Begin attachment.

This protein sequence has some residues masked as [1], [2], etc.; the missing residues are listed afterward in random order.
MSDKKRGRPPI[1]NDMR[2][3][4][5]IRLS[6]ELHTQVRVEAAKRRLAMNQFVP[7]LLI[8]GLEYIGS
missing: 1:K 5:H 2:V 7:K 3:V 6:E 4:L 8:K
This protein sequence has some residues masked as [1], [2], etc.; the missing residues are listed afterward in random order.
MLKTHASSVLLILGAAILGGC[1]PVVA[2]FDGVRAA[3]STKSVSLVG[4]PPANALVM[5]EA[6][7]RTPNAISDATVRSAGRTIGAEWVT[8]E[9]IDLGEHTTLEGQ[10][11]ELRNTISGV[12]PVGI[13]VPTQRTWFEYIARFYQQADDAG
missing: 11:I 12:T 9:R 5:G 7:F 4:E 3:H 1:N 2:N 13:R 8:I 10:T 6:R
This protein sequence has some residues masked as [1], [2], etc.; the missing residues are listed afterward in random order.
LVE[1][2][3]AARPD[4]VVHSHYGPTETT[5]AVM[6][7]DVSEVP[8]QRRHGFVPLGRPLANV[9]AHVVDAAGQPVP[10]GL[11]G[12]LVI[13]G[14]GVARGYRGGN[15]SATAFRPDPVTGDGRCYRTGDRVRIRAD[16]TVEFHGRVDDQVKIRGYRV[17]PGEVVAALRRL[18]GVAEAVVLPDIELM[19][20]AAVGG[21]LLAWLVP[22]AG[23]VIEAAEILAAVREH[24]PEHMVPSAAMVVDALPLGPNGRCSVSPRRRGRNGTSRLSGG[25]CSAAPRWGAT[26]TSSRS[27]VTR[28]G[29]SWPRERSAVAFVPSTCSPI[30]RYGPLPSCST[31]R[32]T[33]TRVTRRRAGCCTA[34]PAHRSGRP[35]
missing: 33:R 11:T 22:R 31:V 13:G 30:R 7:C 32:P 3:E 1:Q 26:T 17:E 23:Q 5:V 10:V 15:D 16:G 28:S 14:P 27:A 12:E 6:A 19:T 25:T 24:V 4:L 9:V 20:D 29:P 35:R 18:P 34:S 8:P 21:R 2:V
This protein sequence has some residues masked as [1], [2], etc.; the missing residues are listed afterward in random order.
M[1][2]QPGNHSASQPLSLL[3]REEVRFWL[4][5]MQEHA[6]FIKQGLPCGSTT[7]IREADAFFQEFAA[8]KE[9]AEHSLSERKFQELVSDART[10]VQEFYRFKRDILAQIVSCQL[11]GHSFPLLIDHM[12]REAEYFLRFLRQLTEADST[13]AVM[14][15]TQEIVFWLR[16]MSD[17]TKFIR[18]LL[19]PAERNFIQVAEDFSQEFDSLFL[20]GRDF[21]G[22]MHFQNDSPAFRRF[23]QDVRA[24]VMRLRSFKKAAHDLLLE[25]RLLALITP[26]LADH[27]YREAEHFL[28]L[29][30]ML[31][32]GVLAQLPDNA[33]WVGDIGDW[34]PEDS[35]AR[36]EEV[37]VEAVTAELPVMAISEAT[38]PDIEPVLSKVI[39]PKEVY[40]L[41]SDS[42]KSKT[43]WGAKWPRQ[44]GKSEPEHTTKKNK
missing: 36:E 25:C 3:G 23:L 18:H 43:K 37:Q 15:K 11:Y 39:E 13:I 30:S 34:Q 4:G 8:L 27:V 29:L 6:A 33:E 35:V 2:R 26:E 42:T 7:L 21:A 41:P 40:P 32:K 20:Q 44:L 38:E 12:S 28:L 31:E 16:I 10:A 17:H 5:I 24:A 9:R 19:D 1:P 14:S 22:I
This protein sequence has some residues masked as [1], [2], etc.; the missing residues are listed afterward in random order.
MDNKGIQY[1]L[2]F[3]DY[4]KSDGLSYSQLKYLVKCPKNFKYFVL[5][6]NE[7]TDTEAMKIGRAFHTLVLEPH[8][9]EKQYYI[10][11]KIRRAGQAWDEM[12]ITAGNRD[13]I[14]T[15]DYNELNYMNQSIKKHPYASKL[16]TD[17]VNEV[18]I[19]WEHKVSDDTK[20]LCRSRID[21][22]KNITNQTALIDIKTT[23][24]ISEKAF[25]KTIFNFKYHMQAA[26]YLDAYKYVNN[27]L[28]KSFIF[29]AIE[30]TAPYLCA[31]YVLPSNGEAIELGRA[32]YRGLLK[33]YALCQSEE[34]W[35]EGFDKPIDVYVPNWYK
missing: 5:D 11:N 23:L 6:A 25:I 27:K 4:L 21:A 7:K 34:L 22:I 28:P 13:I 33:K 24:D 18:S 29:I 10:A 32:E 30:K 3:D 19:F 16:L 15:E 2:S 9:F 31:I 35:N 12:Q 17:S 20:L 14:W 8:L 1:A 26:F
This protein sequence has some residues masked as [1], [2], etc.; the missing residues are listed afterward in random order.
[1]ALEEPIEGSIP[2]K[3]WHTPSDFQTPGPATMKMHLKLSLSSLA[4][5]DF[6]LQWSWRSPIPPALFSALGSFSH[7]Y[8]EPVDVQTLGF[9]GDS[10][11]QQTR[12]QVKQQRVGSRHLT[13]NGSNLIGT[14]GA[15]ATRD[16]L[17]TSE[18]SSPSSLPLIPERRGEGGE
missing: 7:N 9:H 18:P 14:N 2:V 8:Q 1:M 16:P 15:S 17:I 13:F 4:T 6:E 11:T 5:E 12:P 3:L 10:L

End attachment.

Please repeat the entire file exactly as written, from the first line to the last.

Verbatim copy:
This protein sequence has some residues masked as [1], [2], etc.; the missing residues are listed afterward in random order.
MSDKKRGRPPI[1]NDMR[2][3][4][5]IRLS[6]ELHTQVRVEAAKRRLAMNQFVP[7]LLI[8]GLEYIGS
missing: 1:K 5:H 2:V 7:K 3:V 6:E 4:L 8:K
This protein sequence has some residues masked as [1], [2], etc.; the missing residues are listed afterward in random order.
MLKTHASSVLLILGAAILGGC[1]PVVA[2]FDGVRAA[3]STKSVSLVG[4]PPANALVM[5]EA[6][7]RTPNAISDATVRSAGRTIGAEWVT[8]E[9]IDLGEHTTLEGQ[10][11]ELRNTISGV[12]PVGI[13]VPTQRTWFEYIARFYQQADDAG
missing: 11:I 12:T 9:R 5:G 7:F 4:E 3:H 1:N 2:N 13:R 8:I 10:T 6:R
This protein sequence has some residues masked as [1], [2], etc.; the missing residues are listed afterward in random order.
LVE[1][2][3]AARPD[4]VVHSHYGPTETT[5]AVM[6][7]DVSEVP[8]QRRHGFVPLGRPLANV[9]AHVVDAAGQPVP[10]GL[11]G[12]LVI[13]G[14]GVARGYRGGN[15]SATAFRPDPVTGDGRCYRTGDRVRIRAD[16]TVEFHGRVDDQVKIRGYRV[17]PGEVVAALRRL[18]GVAEAVVLPDIELM[19][20]AAVGG[21]LLAWLVP[22]AG[23]VIEAAEILAAVREH[24]PEHMVPSAAMVVDALPLGPNGRCSVSPRRRGRNGTSRLSGG[25]CSAAPRWGAT[26]TSSRS[27]VTR[28]G[29]SWPRERSAVAFVPSTCSPI[30]RYGPLPSCST[31]R[32]T[33]TRVTRRRAGCCTA[34]PAHRSGRP[35]
missing: 33:R 11:T 22:R 31:V 13:G 30:R 7:C 32:P 3:E 1:Q 26:T 17:E 23:Q 5:V 10:V 15:D 16:G 28:S 14:P 27:A 12:E 6:A 19:T 25:T 24:V 4:L 9:V 20:D 29:P 35:R 18:P 34:S 8:P 21:R 2:V
This protein sequence has some residues masked as [1], [2], etc.; the missing residues are listed afterward in random order.
M[1][2]QPGNHSASQPLSLL[3]REEVRFWL[4][5]MQEHA[6]FIKQGLPCGSTT[7]IREADAFFQEFAA[8]KE[9]AEHSLSERKFQELVSDART[10]VQEFYRFKRDILAQIVSCQL[11]GHSFPLLIDHM[12]REAEYFLRFLRQLTEADST[13]AVM[14][15]TQEIVFWLR[16]MSD[17]TKFIR[18]LL[19]PAERNFIQVAEDFSQEFDSLFL[20]GRDF[21]G[22]MHFQNDSPAFRRF[23]QDVRA[24]VMRLRSFKKAAHDLLLE[25]RLLALITP[26]LADH[27]YREAEHFL[28]L[29][30]ML[31][32]GVLAQLPDNA[33]WVGDIGDW[34]PEDS[35]AR[36]EEV[37]VEAVTAELPVMAISEAT[38]PDIEPVLSKVI[39]PKEVY[40]L[41]SDS[42]KSKT[43]WGAKWPRQ[44]GKSEPEHTTKKNK
missing: 36:E 25:C 3:G 23:L 18:H 43:K 37:Q 15:K 11:Y 39:E 13:I 30:S 34:Q 4:G 8:L 27:V 29:L 6:A 33:E 35:V 2:R 26:E 42:T 7:L 21:A 41:P 40:P 32:K 20:Q 44:L 38:E 12:S 28:L 31:E 16:I 10:A 17:H 5:I 24:A 9:R 19:D 1:P 14:S 22:I
This protein sequence has some residues masked as [1], [2], etc.; the missing residues are listed afterward in random order.
MDNKGIQY[1]L[2]F[3]DY[4]KSDGLSYSQLKYLVKCPKNFKYFVL[5][6]NE[7]TDTEAMKIGRAFHTLVLEPH[8][9]EKQYYI[10][11]KIRRAGQAWDEM[12]ITAGNRD[13]I[14]T[15]DYNELNYMNQSIKKHPYASKL[16]TD[17]VNEV[18]I[19]WEHKVSDDTK[20]LCRSRID[21][22]KNITNQTALIDIKTT[23][24]ISEKAF[25]KTIFNFKYHMQAA[26]YLDAYKYVNN[27]L[28]KSFIF[29]AIE[30]TAPYLCA[31]YVLPSNGEAIELGRA[32]YRGLLK[33]YALCQSEE[34]W[35]EGFDKPIDVYVPNWYK
missing: 5:D 11:N 23:L 6:A 25:I 27:K 4:L 21:A 7:K 34:L 22:I 28:P 13:I 33:K 24:D 18:S 29:I 10:A 32:E 30:K 3:D 19:F 16:L 15:E 2:S 9:F 31:I 35:N 12:Q 17:S 20:L 14:W 8:L 1:A 26:F
This protein sequence has some residues masked as [1], [2], etc.; the missing residues are listed afterward in random order.
[1]ALEEPIEGSIP[2]K[3]WHTPSDFQTPGPATMKMHLKLSLSSLA[4][5]DF[6]LQWSWRSPIPPALFSALGSFSH[7]Y[8]EPVDVQTLGF[9]GDS[10][11]QQTR[12]QVKQQRVGSRHLT[13]NGSNLIGT[14]GA[15]ATRD[16]L[17]TSE[18]SSPSSLPLIPERRGEGGE
missing: 7:N 9:H 18:P 14:N 2:V 8:Q 1:M 16:P 15:S 17:I 13:F 4:T 6:E 11:T 5:E 12:P 3:L 10:L